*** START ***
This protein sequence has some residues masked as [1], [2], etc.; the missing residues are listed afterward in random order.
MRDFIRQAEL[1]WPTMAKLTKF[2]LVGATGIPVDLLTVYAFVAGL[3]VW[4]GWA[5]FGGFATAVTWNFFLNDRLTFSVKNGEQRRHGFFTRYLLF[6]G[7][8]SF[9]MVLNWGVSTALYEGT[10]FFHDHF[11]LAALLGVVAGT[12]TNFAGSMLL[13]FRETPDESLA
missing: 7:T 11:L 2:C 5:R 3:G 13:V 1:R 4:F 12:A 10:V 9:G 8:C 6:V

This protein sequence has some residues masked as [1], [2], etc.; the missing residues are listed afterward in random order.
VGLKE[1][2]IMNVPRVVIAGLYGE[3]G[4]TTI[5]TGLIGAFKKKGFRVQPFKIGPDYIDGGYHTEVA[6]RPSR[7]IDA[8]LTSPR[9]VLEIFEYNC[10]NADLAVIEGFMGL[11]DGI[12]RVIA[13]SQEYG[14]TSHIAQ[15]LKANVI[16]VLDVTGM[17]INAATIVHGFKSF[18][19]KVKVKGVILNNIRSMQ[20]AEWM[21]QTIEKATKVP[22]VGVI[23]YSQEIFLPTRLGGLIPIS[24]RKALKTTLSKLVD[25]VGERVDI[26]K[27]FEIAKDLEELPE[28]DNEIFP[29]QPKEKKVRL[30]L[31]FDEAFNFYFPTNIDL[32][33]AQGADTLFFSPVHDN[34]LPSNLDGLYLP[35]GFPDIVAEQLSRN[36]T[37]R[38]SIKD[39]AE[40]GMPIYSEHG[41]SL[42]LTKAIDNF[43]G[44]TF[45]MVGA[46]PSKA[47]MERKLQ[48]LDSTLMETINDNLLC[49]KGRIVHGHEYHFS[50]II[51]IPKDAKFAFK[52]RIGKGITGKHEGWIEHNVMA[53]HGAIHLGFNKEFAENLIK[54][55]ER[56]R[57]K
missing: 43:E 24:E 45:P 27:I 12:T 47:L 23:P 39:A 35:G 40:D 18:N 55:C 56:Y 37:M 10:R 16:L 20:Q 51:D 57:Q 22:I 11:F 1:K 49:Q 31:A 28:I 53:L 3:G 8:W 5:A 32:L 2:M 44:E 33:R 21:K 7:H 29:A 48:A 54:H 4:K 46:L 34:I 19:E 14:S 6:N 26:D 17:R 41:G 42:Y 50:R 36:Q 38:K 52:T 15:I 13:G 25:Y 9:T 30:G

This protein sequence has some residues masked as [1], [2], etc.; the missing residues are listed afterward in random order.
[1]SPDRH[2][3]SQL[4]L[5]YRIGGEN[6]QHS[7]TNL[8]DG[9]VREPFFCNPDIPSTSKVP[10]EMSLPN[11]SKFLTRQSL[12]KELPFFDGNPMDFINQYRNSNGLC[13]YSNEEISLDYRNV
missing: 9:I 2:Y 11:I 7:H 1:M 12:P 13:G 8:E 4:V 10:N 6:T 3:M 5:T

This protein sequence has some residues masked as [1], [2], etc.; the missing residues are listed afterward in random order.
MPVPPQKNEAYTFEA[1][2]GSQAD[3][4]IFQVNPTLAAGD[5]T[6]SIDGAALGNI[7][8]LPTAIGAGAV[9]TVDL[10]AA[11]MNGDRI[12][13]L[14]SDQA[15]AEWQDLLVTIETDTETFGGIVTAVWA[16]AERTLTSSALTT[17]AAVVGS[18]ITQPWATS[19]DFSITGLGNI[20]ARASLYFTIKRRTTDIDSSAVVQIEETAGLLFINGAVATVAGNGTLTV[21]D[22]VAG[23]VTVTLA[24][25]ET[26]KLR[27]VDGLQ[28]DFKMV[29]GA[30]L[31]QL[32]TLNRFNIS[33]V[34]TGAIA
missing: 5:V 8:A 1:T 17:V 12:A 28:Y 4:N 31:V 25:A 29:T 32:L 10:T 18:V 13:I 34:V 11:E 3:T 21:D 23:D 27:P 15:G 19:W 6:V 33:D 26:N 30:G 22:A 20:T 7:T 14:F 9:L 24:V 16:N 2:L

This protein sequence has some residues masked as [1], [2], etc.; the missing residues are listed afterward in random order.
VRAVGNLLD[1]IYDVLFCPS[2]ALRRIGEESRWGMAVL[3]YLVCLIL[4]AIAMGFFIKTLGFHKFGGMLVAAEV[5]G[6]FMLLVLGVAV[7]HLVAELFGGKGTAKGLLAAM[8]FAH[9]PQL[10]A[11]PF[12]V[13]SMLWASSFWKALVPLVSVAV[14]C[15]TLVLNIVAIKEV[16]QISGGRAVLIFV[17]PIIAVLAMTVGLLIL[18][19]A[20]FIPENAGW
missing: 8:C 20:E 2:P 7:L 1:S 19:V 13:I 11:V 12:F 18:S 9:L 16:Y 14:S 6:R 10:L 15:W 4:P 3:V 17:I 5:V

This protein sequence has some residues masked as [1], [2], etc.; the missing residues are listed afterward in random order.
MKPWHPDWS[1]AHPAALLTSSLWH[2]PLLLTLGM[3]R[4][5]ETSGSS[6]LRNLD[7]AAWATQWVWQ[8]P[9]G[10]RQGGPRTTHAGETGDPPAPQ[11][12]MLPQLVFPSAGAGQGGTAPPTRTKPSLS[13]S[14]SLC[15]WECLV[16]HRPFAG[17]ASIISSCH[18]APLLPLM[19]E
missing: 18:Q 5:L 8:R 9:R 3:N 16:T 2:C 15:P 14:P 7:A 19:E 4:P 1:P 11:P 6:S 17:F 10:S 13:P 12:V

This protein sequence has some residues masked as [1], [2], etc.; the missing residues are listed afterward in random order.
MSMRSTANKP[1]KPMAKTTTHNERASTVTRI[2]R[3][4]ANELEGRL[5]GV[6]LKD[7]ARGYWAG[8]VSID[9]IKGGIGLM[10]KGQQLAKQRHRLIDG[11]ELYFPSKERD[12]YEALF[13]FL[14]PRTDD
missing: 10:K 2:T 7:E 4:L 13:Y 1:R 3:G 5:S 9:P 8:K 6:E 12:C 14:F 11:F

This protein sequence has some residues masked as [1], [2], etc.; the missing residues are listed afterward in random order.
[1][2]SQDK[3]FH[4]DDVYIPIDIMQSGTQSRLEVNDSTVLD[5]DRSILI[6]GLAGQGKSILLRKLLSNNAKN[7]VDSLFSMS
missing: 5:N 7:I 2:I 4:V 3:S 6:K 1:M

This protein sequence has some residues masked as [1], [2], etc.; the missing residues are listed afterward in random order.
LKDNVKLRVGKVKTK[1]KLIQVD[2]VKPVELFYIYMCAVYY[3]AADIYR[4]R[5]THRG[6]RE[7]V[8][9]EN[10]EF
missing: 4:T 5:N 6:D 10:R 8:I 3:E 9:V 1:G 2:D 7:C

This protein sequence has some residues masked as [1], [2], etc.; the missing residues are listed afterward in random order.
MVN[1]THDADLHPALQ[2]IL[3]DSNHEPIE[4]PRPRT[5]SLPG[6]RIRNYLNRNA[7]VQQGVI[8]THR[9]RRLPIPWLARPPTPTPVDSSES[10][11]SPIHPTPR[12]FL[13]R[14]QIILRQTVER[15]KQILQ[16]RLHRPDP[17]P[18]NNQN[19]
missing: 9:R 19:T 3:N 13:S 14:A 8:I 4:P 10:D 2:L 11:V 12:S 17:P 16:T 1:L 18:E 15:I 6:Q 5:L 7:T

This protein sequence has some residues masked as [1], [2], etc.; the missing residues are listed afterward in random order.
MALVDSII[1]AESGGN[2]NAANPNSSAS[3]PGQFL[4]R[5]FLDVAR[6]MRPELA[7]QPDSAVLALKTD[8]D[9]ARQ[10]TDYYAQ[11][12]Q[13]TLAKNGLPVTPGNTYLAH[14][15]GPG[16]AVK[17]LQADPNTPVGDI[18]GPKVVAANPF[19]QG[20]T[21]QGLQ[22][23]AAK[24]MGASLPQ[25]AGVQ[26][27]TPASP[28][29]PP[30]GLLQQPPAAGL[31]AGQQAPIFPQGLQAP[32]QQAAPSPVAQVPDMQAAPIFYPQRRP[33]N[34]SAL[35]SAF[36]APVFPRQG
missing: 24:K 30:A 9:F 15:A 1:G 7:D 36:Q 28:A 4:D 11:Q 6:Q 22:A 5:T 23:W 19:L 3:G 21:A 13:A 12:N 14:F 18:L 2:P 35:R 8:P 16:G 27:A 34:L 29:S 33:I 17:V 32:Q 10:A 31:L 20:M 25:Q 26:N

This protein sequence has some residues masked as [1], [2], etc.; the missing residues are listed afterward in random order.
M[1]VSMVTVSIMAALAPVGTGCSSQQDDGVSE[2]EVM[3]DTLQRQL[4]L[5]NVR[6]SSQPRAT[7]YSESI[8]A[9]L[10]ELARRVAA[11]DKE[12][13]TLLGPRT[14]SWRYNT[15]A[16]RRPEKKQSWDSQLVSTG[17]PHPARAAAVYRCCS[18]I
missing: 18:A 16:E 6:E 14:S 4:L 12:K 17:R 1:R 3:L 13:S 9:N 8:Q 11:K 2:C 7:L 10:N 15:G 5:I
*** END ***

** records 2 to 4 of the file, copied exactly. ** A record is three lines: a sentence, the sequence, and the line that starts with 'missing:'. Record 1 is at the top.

This protein sequence has some residues masked as [1], [2], etc.; the missing residues are listed afterward in random order.
VGLKE[1][2]IMNVPRVVIAGLYGE[3]G[4]TTI[5]TGLIGAFKKKGFRVQPFKIGPDYIDGGYHTEVA[6]RPSR[7]IDA[8]LTSPR[9]VLEIFEYNC[10]NADLAVIEGFMGL[11]DGI[12]RVIA[13]SQEYG[14]TSHIAQ[15]LKANVI[16]VLDVTGM[17]INAATIVHGFKSF[18][19]KVKVKGVILNNIRSMQ[20]AEWM[21]QTIEKATKVP[22]VGVI[23]YSQEIFLPTRLGGLIPIS[24]RKALKTTLSKLVD[25]VGERVDI[26]K[27]FEIAKDLEELPE[28]DNEIFP[29]QPKEKKVRL[30]L[31]FDEAFNFYFPTNIDL[32][33]AQGADTLFFSPVHDN[34]LPSNLDGLYLP[35]GFPDIVAEQLSRN[36]T[37]R[38]SIKD[39]AE[40]GMPIYSEHG[41]SL[42]LTKAIDNF[43]G[44]TF[45]MVGA[46]PSKA[47]MERKLQ[48]LDSTLMETINDNLLC[49]KGRIVHGHEYHFS[50]II[51]IPKDAKFAFK[52]RIGKGITGKHEGWIEHNVMA[53]HGAIHLGFNKEFAENLIK[54][55]ER[56]R[57]K
missing: 43:E 24:E 45:P 27:I 12:T 47:L 23:P 39:A 35:G 40:D 18:N 55:C 56:Y 37:M 10:R 16:L 20:Q 51:D 57:Q 22:I 11:F 1:K 49:Q 31:A 28:I 53:L 3:G 8:W 5:A 32:L 2:M 44:E 33:R 21:K 7:H 29:A 48:A 54:H 4:K 46:L 34:I 19:E 14:S 6:N 26:D 17:R 41:G 42:Y 50:R 36:Q 38:K 52:T 15:I 13:G 25:Y 9:T 30:G

This protein sequence has some residues masked as [1], [2], etc.; the missing residues are listed afterward in random order.
[1]SPDRH[2][3]SQL[4]L[5]YRIGGEN[6]QHS[7]TNL[8]DG[9]VREPFFCNPDIPSTSKVP[10]EMSLPN[11]SKFLTRQSL[12]KELPFFDGNPMDFINQYRNSNGLC[13]YSNEEISLDYRNV
missing: 9:I 2:Y 11:I 7:H 1:M 12:P 13:G 8:E 4:V 10:N 6:T 3:M 5:T

This protein sequence has some residues masked as [1], [2], etc.; the missing residues are listed afterward in random order.
MPVPPQKNEAYTFEA[1][2]GSQAD[3][4]IFQVNPTLAAGD[5]T[6]SIDGAALGNI[7][8]LPTAIGAGAV[9]TVDL[10]AA[11]MNGDRI[12][13]L[14]SDQA[15]AEWQDLLVTIETDTETFGGIVTAVWA[16]AERTLTSSALTT[17]AAVVGS[18]ITQPWATS[19]DFSITGLGNI[20]ARASLYFTIKRRTTDIDSSAVVQIEETAGLLFINGAVATVAGNGTLTV[21]D[22]VAG[23]VTVTLA[24][25]ET[26]KLR[27]VDGLQ[28]DFKMV[29]GA[30]L[31]QL[32]TLNRFNIS[33]V[34]TGAIA
missing: 5:V 8:A 1:T 17:V 12:A 28:Y 4:N 31:V 25:A 29:T 32:L 10:T 18:V 13:I 34:V 11:E 3:T 21:D 23:D 27:P 15:G 19:W 6:V 33:D 26:N 30:G 22:A 20:T 7:T 14:F 9:L 24:V 16:N 2:L